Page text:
Ukraine urges people to make drones at home — RT Russia & Former Soviet Union

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President Zelensky’s goal of producing a million UAVs in 2024 is achievable with help from the public, a minister has said

Citizens should complete online courses and begin assembling drones for the needs of Ukraine’s military amid its conflict with Russia, the country’s Deputy PM and Digital Transformation Minister Mikhail Fedorov has said.

The goal of producing a million UAVs in 2024 recently announced by Ukrainian President Vladimir Zelensky is “realistic” if the public helps the government, Fedorov insisted in a post on Facebook on Saturday.

Small, first-person-view (FPV) drones have become “a game-changer” in the countries’ confrontation, he wrote.

Since the fighting started in February 2022, the Kiev government has removed many legal obstacles faced by drone-makers and the country’s firms are currently increasing production, the minister added.

But any person away from the front lines can also assist Ukraine to boost its arsenal of UAV (Unmanned Aerial Vehicles) by completing “an engineering course that teaches you how to assemble a seven-inch FPV drone at home,” Fedorov explained.

According to the minister, the online program provides lectures, Zoom conferences with experts, a list of components and must-have tools and materials needed to make a UAV, as well as access to an engineering community for advice and questions. A new course starts every two weeks and is absolutely free, he wrote.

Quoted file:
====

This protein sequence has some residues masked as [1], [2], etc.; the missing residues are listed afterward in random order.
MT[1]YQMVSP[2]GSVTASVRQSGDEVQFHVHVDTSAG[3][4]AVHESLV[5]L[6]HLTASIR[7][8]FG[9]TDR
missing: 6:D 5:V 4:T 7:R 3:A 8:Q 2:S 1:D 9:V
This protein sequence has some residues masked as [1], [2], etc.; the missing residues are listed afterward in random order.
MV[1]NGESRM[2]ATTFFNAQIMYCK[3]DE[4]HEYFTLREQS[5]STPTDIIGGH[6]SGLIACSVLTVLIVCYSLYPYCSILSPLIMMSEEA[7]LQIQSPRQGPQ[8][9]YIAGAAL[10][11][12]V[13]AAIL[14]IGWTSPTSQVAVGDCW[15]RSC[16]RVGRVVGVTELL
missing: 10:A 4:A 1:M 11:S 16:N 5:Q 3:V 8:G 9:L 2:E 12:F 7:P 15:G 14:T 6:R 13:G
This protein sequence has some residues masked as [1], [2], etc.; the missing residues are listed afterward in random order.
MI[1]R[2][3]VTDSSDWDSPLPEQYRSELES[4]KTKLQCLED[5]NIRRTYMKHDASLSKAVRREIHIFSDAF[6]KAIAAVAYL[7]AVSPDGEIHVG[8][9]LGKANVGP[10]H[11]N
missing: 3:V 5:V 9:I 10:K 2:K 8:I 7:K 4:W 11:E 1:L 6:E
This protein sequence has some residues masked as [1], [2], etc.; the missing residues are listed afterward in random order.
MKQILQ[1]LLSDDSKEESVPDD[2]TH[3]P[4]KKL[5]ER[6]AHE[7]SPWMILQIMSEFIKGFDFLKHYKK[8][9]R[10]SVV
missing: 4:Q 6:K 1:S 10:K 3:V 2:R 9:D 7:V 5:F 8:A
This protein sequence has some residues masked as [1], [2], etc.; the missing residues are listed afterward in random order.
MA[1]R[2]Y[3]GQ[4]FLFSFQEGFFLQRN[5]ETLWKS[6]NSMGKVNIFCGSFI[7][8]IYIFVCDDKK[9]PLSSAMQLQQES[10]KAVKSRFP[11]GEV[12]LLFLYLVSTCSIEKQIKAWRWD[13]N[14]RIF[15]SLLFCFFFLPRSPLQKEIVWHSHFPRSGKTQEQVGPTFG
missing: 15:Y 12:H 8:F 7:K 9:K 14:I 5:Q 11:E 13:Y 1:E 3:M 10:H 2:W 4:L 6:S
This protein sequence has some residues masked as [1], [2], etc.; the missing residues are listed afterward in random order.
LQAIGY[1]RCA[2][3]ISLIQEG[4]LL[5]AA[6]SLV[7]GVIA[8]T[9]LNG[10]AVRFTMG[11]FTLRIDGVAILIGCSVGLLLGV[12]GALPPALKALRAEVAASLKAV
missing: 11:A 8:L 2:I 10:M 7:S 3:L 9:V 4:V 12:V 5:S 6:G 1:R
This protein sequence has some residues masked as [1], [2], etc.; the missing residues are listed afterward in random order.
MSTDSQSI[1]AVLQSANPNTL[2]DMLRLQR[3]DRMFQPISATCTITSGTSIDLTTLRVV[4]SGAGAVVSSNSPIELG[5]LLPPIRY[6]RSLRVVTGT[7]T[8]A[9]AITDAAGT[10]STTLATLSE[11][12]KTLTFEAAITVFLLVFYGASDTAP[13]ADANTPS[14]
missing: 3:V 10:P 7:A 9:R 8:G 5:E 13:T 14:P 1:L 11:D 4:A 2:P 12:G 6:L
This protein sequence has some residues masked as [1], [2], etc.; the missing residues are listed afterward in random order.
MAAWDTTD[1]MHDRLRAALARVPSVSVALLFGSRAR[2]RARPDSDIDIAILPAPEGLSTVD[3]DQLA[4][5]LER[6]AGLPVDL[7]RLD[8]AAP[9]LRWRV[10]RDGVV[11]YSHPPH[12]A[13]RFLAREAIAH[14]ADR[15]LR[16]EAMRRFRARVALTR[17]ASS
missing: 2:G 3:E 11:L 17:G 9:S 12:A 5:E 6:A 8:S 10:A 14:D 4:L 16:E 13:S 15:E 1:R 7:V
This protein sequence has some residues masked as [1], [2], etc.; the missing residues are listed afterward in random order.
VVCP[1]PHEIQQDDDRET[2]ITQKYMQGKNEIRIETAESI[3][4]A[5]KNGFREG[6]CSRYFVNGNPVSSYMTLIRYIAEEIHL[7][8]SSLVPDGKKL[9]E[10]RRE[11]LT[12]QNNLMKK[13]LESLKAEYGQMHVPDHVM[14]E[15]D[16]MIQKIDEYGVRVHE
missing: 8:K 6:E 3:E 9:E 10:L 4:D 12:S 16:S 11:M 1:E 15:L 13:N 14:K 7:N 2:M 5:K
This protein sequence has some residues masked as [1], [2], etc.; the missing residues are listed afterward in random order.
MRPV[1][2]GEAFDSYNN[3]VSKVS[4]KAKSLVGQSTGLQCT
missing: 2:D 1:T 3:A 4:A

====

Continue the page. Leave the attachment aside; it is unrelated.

Participants in the program have already assembled around a hundred drones and 80% of these were in working order, which is a good result, Fedorov stressed.

The chief of Electronic and Cyber Warfare at Ukraine’s General Staff, Colonel Ivan Pavlenko, told the Financial Times last week that “the Russians have been producing so many [drones] lately that it’s becoming a huge threat” for Kiev’s forces.

In the same article, the FT reported that Moscow also “maintains the upper hand” when it comes to electronic warfare technology aimed at jamming and diverting enemy UAVs, while Kiev is only “trying to catch up.” 

Former Ukrainian MP Igor Lutsenko, who now serves in the military, told Ukrainian outlet Telegraf last week that Russia is launching around a hundred drones per day on the frontline. However, with production in Russia on the rise, Lutsenko said he expected the daily launches to increase to 200 or 300 soon.

As for Ukraine, the goal of making one million UAVs this year is “achievable” but won’t be enough, he warned, as the country actually needs two or three times more than that.

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